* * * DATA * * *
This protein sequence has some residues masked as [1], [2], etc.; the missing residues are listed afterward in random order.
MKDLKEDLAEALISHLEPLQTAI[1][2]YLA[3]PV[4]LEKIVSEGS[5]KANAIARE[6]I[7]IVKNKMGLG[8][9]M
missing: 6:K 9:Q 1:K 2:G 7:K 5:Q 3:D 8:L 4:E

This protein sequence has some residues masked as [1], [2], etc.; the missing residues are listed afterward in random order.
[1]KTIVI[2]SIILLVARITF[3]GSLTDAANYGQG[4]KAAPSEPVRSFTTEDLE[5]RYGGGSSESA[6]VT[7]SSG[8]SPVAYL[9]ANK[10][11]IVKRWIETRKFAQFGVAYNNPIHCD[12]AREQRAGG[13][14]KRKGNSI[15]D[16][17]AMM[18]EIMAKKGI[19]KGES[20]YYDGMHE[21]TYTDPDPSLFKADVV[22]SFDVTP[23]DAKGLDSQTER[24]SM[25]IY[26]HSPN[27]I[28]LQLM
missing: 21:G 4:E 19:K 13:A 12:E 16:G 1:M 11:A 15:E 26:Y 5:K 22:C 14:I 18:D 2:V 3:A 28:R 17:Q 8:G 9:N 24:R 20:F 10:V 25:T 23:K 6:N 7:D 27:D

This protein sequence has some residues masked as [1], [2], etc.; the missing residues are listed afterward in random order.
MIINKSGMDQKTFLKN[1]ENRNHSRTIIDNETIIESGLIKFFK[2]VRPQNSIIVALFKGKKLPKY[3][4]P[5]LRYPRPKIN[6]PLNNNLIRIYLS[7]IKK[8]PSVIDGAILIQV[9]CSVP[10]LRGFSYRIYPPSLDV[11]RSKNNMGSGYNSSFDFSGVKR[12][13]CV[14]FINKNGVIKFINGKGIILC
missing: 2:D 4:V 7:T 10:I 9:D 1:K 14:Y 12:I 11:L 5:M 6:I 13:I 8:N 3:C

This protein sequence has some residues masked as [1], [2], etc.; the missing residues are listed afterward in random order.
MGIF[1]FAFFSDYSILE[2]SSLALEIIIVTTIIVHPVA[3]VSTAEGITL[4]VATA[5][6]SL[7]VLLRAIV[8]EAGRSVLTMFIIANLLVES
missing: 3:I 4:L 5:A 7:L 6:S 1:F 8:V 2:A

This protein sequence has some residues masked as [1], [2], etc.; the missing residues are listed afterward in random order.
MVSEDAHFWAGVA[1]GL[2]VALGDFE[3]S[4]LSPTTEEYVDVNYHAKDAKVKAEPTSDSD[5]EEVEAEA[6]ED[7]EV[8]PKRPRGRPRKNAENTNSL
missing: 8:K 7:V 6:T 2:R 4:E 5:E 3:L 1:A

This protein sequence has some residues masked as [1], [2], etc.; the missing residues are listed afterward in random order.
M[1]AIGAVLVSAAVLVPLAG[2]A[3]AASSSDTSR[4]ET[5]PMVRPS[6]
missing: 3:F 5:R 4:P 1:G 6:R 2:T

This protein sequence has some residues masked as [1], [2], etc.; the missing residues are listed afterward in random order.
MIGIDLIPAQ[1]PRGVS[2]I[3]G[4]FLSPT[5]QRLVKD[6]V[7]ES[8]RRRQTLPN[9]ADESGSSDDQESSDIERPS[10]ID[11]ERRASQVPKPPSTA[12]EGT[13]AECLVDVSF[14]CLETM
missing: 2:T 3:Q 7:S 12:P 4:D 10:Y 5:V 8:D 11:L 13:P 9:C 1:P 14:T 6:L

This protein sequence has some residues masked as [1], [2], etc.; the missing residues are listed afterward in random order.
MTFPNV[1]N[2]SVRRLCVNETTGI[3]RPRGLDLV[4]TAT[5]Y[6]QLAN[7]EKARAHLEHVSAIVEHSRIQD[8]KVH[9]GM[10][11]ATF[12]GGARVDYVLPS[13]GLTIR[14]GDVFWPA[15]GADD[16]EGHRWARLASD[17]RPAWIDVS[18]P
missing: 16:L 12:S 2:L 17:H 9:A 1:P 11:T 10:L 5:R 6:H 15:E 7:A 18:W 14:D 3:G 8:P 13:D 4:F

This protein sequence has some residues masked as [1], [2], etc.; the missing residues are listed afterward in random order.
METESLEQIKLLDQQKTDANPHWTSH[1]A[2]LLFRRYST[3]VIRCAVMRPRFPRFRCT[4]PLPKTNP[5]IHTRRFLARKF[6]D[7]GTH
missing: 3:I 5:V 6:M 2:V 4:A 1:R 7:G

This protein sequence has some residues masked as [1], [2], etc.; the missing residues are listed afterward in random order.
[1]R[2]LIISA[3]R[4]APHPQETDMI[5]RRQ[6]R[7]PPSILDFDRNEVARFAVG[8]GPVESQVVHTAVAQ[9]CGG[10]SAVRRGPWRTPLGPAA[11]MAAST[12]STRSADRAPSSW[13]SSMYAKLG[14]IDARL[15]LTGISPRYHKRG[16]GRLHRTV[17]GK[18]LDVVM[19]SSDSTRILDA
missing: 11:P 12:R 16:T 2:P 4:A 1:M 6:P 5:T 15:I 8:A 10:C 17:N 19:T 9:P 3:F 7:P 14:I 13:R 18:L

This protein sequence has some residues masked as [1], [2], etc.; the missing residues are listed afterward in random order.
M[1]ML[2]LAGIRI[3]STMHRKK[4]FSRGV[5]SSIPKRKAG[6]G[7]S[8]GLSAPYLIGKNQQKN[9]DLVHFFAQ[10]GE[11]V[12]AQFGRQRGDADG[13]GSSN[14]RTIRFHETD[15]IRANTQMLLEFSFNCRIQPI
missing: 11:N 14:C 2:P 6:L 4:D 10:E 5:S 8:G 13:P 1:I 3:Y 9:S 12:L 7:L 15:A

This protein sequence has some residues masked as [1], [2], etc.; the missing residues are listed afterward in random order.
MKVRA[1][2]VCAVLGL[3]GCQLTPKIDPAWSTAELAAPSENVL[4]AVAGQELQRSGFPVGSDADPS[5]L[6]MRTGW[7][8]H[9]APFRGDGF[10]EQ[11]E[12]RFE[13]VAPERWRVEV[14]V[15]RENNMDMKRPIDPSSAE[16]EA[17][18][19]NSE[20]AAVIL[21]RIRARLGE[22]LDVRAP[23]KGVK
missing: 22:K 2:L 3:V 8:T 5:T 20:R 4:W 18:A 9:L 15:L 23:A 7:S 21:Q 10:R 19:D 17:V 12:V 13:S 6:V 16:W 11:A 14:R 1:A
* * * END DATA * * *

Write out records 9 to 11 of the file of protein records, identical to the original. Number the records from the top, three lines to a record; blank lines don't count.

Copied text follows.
This protein sequence has some residues masked as [1], [2], etc.; the missing residues are listed afterward in random order.
METESLEQIKLLDQQKTDANPHWTSH[1]A[2]LLFRRYST[3]VIRCAVMRPRFPRFRCT[4]PLPKTNP[5]IHTRRFLARKF[6]D[7]GTH
missing: 3:I 5:V 6:M 2:V 4:A 1:R 7:G

This protein sequence has some residues masked as [1], [2], etc.; the missing residues are listed afterward in random order.
[1]R[2]LIISA[3]R[4]APHPQETDMI[5]RRQ[6]R[7]PPSILDFDRNEVARFAVG[8]GPVESQVVHTAVAQ[9]CGG[10]SAVRRGPWRTPLGPAA[11]MAAST[12]STRSADRAPSSW[13]SSMYAKLG[14]IDARL[15]LTGISPRYHKRG[16]GRLHRTV[17]GK[18]LDVVM[19]SSDSTRILDA
missing: 11:P 12:R 16:T 2:P 4:A 1:M 6:P 5:T 15:I 8:A 10:C 17:N 19:T 9:P 3:F 7:P 14:I 13:R 18:L

This protein sequence has some residues masked as [1], [2], etc.; the missing residues are listed afterward in random order.
M[1]ML[2]LAGIRI[3]STMHRKK[4]FSRGV[5]SSIPKRKAG[6]G[7]S[8]GLSAPYLIGKNQQKN[9]DLVHFFAQ[10]GE[11]V[12]AQFGRQRGDADG[13]GSSN[14]RTIRFHETD[15]IRANTQMLLEFSFNCRIQPI
missing: 11:N 14:C 2:P 6:L 4:D 10:E 5:S 8:G 13:P 1:I 3:Y 9:S 12:L 7:L 15:A